Our dreams can be great motivators. But what if what we aspire to is already within our grasp? A poem on letting go of the stress of ambition and embracing our innate potential.
On finding love, teaching our children, and having gratitude for the simple things — words and music to help us seek out the best in ourselves and our neighbors.
At its best learning can also be a spiritual quest. A community of millennials is forging new networks for lifelong learning — that take the soul into account.
From the mysterious alchemy of place to gut feelings and nature’s enveloping soundtrack — investigations into the scenery that colors our inner and outer lives.
A lesson on trusting on trusting our gut about the lives we’re called to lead, and the unexpected ways that might manifest.
Should we reframe the American narrative? Is there an art to conversation? Can sports refs teach us a thing or two about democracy? Questions and conversations that are pointing us north from all the niches of life.
A reflection on reimagining American identity, which may require us to break down our most basic assumptions about the society we live in in uncomfortable ways.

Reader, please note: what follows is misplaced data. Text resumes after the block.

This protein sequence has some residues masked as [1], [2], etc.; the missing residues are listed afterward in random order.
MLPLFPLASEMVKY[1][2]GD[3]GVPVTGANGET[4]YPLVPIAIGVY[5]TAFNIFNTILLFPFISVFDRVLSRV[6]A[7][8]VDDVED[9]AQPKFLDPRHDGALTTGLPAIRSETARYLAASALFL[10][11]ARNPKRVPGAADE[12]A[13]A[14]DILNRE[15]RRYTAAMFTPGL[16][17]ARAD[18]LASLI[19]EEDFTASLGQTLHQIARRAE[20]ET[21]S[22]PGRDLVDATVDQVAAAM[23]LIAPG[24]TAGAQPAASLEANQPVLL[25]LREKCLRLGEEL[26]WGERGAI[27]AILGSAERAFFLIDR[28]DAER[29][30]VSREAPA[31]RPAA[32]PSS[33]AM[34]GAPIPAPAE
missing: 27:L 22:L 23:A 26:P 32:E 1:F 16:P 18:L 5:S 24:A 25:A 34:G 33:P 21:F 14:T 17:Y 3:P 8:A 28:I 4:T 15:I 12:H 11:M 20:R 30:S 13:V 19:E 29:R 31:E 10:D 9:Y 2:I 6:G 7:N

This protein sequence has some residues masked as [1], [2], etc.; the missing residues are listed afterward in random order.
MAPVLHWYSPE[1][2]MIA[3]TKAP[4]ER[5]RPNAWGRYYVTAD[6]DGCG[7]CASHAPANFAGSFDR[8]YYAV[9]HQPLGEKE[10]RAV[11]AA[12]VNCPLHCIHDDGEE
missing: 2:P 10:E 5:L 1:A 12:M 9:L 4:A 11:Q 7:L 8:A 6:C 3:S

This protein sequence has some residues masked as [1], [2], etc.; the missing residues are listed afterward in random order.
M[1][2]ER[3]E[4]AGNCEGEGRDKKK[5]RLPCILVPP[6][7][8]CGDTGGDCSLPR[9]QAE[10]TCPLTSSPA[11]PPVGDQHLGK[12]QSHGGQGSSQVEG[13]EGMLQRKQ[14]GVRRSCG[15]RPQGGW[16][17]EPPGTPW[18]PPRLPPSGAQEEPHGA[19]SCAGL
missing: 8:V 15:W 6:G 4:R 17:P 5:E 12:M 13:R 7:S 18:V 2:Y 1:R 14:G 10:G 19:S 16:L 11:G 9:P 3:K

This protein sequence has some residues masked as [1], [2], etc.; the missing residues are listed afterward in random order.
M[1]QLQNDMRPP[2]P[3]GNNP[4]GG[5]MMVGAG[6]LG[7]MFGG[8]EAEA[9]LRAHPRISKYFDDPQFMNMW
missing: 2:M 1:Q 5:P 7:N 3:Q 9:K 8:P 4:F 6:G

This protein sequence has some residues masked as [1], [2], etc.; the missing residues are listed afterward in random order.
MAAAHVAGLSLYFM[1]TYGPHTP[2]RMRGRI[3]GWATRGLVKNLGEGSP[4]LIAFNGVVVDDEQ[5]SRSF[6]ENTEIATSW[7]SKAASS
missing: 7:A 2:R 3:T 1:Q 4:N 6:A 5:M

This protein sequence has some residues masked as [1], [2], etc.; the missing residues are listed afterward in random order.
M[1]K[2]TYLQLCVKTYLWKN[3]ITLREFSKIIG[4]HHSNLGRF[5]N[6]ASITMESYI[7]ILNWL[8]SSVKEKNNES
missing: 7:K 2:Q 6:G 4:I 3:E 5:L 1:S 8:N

From celebrations of Leonard and Leon to the good and the bad in the Electoral College — reflections to challenge our relationships with technology, with busyness, with history, and with each other.
We cast ballots for the candidates who stand for our values. But is our political instinct also a quest for identity? An exploration of the desire for belonging at the heart of our voting drive.
t’s been an adventurous, power-packed week here at On Being on Loring Park. It feels so gratifying to release the…
The final week of this presidential election season calls for a poem from Mary Oliver, Parker Palmer on building lives of meaning, and insightful words on “perennials,” the anatomy of an apology, and flourishing at home again.
A life doesn’t have to be extraordinary to have an impact in the world. A reminder that we can build lives that have meaning, no matter what cards we’re dealt.
The human experience is rife with messiness and frustration, especially in our relationships with others and with ourselves. Trent Gilliss shares thoughts on embracing the turmoil and finding ways to grow from it.
We spend lifetimes answering that universal (and universally vexing) question: “What am I for?” From patron saints to superhero alter egos, Angie Thurston explores the diverse ways people are discovering, creating, and boldly asserting their own identities.
How can we be more present to daily joys? What does it look like to engage with each other in our fullest capacity? Questions and meditations on community and identity from voices on our radar.
We bring different aspects of ourselves to each interaction, to each unique circumstance. But where do we find space to be true to ourselves? Courtney Martin on the radical, courageous act of embracing ourselves in all our flaws.